Quantcast
subscriber help

artisanal film reviews | by maryann johanson

Babies (review)

Planet Earth’s Home Movie

It’s high time the tiniest people got a movie of their own. Because even movies about babies are never really about babies but about the grownups who want to have babies or don’t want to be saddled with babies, or about small children who don’t like having their places of privilege usurped by even smaller children, or about doctors who think they’re gods because they give women babies through modern science, and so on. But what do the babies think of this new life thing that is thrust upon them without so much as a by-your-leave?
Here, in Babies, from French documentarian Thomas Balmes, we get the world from the perspective of babies, or as close as we’re likely to get in that preverbal period of human life. Balmes “auditioned” pregnant mothers around the globe, seeking four who would be willing to share the first year or so of the lives of their impending infants. The genders of the babies were not known at this point, but it’s sort of nicely unironic that Balmes ended up with three girls — Ponijao, in rural Namibia; Mari, in bustling Tokyo; and Hattie, in San Francisco — and only one boy: Bayarjargal, in nomadic Mongolia. Because there are slightly more girl babies born every year than boy babies.

The mothers’ faces are almost absent, except when they occasionally bob into the babies’ views; dads rarely appear. Okay, that’s not quite a baby’s perspective, who always have a grownup face popping into their own to babble or coo or laugh or talk. But Balmes’ camera mostly stays on the babies’ faces as they open up to the world around them; we see arms holding them, hands helping them, and so on, but not much else. The voices they hear of the adults around them remain untranslated: babies don’t get any help understanding what they’re hearing, and neither do we. (There is, refreshingly, no narration to get in the way of what we can plainly see is occurring onscreen.) The babies simply soak in the ambiance, learning and growing, and so do we.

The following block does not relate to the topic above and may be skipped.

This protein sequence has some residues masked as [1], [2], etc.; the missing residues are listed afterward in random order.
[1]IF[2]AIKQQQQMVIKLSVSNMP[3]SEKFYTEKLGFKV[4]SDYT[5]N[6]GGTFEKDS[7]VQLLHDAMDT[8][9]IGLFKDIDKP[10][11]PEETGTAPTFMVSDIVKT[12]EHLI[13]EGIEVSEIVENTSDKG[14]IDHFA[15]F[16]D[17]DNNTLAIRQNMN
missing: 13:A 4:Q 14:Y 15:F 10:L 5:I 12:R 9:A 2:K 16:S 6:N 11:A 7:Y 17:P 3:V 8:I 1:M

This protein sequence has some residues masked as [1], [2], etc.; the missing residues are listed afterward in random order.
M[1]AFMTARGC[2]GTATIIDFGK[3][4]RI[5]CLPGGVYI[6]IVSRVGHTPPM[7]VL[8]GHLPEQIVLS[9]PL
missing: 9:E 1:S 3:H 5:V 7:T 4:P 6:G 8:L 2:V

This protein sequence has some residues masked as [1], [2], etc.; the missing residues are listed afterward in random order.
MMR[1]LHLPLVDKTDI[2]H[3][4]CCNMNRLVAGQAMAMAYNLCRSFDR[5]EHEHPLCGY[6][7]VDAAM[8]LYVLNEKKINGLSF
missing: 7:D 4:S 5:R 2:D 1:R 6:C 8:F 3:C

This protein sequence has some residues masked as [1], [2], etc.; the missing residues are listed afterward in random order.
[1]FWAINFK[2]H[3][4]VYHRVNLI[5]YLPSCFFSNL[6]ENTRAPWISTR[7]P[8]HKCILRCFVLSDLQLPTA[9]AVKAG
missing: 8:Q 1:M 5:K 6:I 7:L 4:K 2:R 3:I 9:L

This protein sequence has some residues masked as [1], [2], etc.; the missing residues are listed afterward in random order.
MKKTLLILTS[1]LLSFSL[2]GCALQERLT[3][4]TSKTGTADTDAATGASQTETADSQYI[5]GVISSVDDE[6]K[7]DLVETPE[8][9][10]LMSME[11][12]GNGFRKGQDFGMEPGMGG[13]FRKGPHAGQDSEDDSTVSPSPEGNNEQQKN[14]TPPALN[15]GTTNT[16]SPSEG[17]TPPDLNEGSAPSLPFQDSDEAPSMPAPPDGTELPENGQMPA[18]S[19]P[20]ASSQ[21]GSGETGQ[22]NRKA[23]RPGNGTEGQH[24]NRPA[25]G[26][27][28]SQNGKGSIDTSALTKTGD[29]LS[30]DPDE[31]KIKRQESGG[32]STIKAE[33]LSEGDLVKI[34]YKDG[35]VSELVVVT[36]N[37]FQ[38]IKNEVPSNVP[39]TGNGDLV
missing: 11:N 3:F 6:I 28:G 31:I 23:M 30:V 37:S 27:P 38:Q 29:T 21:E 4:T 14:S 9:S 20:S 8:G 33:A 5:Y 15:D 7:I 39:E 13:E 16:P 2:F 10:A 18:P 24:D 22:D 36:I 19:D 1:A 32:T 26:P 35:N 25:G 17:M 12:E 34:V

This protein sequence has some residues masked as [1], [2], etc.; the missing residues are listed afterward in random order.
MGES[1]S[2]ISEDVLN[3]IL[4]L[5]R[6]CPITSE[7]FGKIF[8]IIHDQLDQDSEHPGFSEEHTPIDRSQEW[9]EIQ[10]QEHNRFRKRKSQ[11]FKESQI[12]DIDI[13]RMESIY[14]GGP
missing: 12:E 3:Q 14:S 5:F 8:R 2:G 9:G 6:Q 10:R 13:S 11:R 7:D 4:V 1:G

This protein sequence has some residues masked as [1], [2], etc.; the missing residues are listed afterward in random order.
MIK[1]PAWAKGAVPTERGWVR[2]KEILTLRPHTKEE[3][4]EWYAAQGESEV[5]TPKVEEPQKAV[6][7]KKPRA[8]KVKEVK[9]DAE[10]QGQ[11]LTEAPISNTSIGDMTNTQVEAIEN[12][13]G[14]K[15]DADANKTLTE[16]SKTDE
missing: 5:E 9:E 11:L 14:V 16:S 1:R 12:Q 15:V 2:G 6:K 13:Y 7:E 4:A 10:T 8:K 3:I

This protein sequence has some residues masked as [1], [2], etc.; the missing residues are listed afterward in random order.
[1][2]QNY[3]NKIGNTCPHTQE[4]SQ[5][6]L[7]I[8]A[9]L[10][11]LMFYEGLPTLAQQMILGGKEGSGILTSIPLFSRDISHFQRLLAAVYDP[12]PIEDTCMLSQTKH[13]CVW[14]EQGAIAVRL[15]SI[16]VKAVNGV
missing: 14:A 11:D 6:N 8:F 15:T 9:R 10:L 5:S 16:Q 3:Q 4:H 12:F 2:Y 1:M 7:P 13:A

Ah, and here’s the “terrible” secret of Babies: it’s not really about babies, either. It’s about the universalities of human life across cultures that unite us, and about the differences that make us, well, different, too. (It’s like a home movie for the human race.) Some babies in some places get gentle scolding about not hitting other people, while others interact almost violently with their siblings. Some babies in some places live in almost antiseptic environments, while others are happily allowed to eat dirt just to see what it tastes like. Some babies live in places where they’re handled like fragile eggs, while others ride home from the hospital on motorcycles — helmetless! And they all manage to end their first years healthy and happy.

What’s universal? Love. Tolerance (much of it exuding from pet cats and dogs who patiently allow the infants to pull their ears, yank their fur, and drag them around). Joy. Oh, but this is a joyful film, a wonderfully charming portrait of what may be the most basic thing about being human: discovering that you’re human in the first place.

The babies themselves? Adorable. Simply delightful to spend 90 minutes with. Life-affirming: you may not want to run right out and acquire one yourself, but surely you’ll find a lovely reminder of what a treasure it is to see the world through new eyes.


MPAA: rated PG for cultural and maternal nudity throughout

viewed at a private screening with an audience of critics

official site | IMDb | trailer
more reviews: Movie Review Query Engine
explore:
| |